Sometimes the idea that keeping people healthy reduces costs can break down, but sometimes it actually works. A new article by Atul Gawande (subscription required) looks at one such instance. Here is an excerpt from the article, in which a young doctor named Jeffrey Brenner, in Camden, N.J., applies some of the statistical techniques he used as a volunteer police reform commissioner to identifying healthcare “hot spots” in his hometown:
[Brenner] made block-by-block maps of the city, color-coded by the hospital costs of its residents, and looked for the hot spots. The two most expensive city blocks were in north Camden, one that had a large nursing home called Abigail House and one that had a low-income housing tower called Northgate II. He found that between January of 2002 and June of 2008 some nine hundred people in the two buildings accounted for more than four thousand hospital visits and about two hundred million dollars in health-care bills. One patient had three hundred and twenty-four admissions in five years. The most expensive patient cost insurers $3.5 million.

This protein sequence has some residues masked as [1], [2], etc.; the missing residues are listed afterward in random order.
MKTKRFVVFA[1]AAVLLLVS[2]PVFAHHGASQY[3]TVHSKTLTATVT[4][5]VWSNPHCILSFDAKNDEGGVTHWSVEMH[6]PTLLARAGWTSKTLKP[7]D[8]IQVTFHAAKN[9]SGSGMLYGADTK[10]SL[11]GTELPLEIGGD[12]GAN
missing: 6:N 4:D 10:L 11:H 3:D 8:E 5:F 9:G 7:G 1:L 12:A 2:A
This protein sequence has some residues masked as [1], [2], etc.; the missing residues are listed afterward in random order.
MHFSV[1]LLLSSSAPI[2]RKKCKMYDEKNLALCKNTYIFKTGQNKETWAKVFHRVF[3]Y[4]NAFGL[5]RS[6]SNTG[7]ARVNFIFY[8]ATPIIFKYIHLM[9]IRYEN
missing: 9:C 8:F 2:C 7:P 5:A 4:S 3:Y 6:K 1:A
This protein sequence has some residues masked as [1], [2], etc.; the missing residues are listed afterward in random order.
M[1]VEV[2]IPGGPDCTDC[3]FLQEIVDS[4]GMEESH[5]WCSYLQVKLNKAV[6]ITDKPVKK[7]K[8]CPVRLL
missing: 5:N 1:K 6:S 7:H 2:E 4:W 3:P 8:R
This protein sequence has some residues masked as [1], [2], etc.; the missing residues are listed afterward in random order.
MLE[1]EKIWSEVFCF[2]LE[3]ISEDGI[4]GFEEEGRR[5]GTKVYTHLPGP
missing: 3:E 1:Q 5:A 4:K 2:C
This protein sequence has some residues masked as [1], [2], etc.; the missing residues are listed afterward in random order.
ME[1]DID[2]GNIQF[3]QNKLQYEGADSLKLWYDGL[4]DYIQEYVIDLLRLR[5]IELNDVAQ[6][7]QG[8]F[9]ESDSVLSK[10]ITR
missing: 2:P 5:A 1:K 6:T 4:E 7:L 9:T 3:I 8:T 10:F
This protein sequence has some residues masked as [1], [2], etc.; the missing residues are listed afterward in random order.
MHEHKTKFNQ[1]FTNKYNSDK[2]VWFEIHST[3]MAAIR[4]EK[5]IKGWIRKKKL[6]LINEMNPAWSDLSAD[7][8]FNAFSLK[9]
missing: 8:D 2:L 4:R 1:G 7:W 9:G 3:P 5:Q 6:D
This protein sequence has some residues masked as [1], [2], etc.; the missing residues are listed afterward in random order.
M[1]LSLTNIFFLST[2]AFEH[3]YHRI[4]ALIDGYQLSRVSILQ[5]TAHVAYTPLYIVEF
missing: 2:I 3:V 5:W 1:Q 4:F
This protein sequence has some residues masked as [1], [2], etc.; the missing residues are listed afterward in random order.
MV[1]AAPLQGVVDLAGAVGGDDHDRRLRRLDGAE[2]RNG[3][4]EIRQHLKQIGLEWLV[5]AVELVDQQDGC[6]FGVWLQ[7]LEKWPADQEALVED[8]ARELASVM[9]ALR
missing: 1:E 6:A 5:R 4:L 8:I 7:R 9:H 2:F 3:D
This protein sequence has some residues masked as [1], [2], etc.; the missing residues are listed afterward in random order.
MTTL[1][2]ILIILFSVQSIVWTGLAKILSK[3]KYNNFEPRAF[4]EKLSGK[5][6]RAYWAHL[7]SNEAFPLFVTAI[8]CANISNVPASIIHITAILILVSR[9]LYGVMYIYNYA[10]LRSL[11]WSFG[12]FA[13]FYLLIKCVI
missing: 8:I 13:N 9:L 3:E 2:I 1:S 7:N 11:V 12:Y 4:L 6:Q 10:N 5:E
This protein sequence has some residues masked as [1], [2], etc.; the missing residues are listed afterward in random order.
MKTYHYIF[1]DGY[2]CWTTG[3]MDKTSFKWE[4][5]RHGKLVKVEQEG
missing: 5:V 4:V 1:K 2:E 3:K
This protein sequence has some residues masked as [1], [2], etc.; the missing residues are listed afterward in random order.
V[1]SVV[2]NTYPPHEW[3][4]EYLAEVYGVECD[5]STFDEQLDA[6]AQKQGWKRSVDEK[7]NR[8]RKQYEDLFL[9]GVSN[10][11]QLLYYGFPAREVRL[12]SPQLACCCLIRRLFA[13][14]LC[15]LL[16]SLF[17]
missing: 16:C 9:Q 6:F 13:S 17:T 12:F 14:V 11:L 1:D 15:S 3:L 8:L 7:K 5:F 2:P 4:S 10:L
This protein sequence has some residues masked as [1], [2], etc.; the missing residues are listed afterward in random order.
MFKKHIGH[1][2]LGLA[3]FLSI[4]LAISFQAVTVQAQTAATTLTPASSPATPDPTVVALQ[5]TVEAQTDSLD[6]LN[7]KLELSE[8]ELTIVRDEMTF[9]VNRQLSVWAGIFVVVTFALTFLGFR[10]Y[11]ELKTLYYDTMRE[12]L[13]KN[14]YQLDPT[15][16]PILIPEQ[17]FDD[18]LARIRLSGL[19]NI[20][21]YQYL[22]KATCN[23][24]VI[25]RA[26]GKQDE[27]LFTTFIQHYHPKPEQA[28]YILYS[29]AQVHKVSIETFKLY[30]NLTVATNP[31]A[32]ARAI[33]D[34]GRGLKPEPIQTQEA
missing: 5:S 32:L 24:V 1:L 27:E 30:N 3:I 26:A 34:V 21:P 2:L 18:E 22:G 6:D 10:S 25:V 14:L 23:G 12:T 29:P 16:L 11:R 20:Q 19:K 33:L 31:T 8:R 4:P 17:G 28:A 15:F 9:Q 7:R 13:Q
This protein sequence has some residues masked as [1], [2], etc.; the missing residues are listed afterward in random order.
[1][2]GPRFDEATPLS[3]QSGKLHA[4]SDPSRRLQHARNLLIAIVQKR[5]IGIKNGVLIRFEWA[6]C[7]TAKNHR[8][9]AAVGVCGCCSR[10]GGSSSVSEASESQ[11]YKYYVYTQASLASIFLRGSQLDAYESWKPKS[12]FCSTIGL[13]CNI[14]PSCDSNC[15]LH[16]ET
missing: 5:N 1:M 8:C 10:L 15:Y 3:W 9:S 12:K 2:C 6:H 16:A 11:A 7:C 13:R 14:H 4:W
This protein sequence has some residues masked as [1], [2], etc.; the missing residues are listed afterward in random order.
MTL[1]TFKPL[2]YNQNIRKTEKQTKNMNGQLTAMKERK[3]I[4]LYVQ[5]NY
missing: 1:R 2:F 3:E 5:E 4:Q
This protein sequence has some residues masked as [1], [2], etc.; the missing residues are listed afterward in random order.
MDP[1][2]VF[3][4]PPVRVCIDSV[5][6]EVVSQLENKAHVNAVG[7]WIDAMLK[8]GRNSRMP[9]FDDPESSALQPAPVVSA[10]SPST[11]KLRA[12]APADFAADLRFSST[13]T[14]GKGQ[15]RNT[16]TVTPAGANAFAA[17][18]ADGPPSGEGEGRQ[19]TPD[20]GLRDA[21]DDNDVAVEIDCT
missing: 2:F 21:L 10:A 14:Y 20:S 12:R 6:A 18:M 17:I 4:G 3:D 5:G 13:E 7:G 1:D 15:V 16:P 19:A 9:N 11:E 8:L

We’ve blogged before about geographic cost disparity in healthcare, though never at so granular a level. Given the hope attached to reducing admissions and readmissions as a way of controlling healthcare costs, it seems reasonable that a formula that identified “super utilizers” as they are called and focused on improving their care (and minimizing unnecessary utilization) would help to reduce costs.